Although the Hungarian government is very proud of its achievement in reducing the sovereign debt, the European Commission projects that by 2020 the debt may be 100% of the Hungarian GDP instead of the current 80%. Therefore “serious fiscal steps must be taken to keep the Hungarian economy on the path of sustainable growth.”
But let’s return to some of the most interesting points on taxation. While Viktor Orbán tries to make out the IMF and EU economists as heartless number crunchers, according to this document they seem to worry more about the Hungarian poor than the patriotic Orbán government does. The document points out that childless workers earning the minimum wage had a tax burden of 4.8% before the Orbán tax reform. Today their tax burden is 16%. The general tax burden, including payroll taxes, grew from 38.8% to 48.8%, one of the highest rates in the European Union. “This reform increased the budget deficit more than 2% of the GDP without having any kind of beneficial influence on employment.”
There is a special section on the problems of the banking system. The extra levies and the financial transaction taxes reduce the ability of banks to lend. The answer is the creation of a stable and properly functioning market economy. Instead, “the government wants to remedy the situation by the state taking a larger role in financing through the Hungarian Investment Bank, a state institution.” Loans that are supported by the state may have a role to play, but “in the long run they do not help.” The Hungarian banking sector tried to explain that fact of economic life to the members of the government to no avail.
Another section deals with the necessary “comprehensive” reforms that have not been undertaken by the Hungarian government in the last two years. The Commission expects reforms in education, in energy policy, and in mass transport. The experts note that as far as the reorganization of MÁV, the Hungarian state railway system, is concerned, not much has happened except promises of future reforms. Still only about 10% of passengers pay full fare.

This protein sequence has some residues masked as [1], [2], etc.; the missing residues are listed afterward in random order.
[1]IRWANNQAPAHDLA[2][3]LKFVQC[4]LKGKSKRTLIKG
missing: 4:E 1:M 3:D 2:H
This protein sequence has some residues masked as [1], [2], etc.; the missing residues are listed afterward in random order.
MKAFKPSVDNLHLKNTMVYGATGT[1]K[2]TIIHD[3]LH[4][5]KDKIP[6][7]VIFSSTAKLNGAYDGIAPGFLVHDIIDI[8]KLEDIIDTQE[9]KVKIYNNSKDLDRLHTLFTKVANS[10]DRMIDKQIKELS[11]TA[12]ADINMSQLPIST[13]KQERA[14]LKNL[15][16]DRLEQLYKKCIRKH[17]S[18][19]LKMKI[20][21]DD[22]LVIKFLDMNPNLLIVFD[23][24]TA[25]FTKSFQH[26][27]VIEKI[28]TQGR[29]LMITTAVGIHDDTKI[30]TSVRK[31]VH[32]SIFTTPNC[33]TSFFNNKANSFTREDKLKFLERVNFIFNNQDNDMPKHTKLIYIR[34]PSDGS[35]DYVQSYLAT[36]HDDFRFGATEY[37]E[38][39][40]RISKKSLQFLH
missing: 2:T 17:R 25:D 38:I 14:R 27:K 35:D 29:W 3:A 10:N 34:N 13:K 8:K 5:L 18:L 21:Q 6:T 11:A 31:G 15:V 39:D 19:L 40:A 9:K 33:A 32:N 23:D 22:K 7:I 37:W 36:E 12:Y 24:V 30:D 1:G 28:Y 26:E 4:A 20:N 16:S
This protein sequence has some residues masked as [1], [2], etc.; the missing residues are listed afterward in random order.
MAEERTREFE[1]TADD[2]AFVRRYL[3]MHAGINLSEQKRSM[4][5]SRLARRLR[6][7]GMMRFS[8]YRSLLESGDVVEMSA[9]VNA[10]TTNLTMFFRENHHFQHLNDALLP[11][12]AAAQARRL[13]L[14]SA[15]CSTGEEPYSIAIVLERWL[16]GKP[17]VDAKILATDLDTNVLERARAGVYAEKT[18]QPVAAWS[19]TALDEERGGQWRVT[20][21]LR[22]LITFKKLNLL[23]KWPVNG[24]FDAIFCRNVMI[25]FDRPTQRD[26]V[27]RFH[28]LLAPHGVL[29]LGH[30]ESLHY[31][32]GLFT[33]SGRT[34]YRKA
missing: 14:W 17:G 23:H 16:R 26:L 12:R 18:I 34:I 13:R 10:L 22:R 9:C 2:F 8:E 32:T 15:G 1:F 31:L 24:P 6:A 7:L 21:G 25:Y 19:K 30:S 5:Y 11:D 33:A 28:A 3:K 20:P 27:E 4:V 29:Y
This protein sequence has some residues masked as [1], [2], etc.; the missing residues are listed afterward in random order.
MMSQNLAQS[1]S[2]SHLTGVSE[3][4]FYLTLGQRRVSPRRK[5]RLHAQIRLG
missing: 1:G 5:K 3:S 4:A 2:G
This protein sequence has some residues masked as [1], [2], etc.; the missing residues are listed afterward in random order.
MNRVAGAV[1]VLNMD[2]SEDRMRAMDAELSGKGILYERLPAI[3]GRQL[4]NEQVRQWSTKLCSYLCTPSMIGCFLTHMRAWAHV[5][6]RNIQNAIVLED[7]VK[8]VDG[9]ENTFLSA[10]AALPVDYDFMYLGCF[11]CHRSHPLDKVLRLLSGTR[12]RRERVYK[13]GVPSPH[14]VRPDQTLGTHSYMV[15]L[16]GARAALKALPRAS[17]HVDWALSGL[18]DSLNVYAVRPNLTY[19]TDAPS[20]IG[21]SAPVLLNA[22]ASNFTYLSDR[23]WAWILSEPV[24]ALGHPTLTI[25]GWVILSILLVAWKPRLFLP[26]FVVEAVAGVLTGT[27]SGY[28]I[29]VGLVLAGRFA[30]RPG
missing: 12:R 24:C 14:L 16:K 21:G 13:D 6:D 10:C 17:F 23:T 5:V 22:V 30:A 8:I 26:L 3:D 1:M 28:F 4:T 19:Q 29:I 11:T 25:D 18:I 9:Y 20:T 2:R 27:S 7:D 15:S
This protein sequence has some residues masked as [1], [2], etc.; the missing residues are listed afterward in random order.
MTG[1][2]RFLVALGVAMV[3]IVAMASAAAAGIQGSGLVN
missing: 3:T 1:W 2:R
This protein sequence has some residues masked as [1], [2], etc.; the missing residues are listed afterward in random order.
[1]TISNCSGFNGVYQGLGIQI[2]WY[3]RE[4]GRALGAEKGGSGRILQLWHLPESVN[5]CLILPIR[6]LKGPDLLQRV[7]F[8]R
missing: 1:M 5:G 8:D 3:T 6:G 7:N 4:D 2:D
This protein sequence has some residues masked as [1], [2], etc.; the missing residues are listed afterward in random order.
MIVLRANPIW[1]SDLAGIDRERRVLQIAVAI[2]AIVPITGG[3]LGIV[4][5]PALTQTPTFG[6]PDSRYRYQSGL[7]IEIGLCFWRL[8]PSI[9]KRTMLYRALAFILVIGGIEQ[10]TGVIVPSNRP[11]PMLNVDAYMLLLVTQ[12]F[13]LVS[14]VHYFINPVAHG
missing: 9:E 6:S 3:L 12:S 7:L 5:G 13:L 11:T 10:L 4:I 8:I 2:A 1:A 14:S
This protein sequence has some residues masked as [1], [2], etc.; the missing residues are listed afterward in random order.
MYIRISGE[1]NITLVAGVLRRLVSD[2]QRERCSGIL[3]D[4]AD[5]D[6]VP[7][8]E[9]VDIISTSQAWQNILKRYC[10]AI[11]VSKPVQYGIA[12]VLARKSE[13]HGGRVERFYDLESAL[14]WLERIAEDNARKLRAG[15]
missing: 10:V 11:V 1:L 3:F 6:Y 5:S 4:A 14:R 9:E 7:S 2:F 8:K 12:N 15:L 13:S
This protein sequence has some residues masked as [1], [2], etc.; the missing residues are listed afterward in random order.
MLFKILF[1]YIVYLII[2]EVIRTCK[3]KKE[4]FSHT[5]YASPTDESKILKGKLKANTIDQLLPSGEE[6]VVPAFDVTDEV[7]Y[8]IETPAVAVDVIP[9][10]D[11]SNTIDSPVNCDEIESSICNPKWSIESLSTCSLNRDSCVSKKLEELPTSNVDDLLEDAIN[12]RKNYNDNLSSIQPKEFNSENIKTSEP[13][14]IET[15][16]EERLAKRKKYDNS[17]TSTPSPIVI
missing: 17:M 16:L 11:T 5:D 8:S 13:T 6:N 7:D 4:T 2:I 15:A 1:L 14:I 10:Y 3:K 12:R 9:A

There are a couple of observations that should be of concern to the European Union. One is the unfair treatment of non-Hungarian companies. The Hungarian government doesn’t hide the fact that they give preferential treatment to domestic companies at the expense of the multi-nationals. The document, for example, specifically mentions the piece of legislation that is commonly called “plaza stop.” Foreign companies are prevented from opening new stores because of a size limitation.
These are the most important suggestions coming from the European Commission. They all sound reasonable to me. But if we can take Viktor Orbán’s statements of yesterday and today at all seriously, I don’t think that the Hungarian government will give in on certain key issues. For example, the flat tax, which is a very important part of the unorthodox economic policies of this government.
So, we can continue to guess about the final outcome of the dueling views of the IMF versus the Hungarian government. This non-debate has been going on now for the last two years.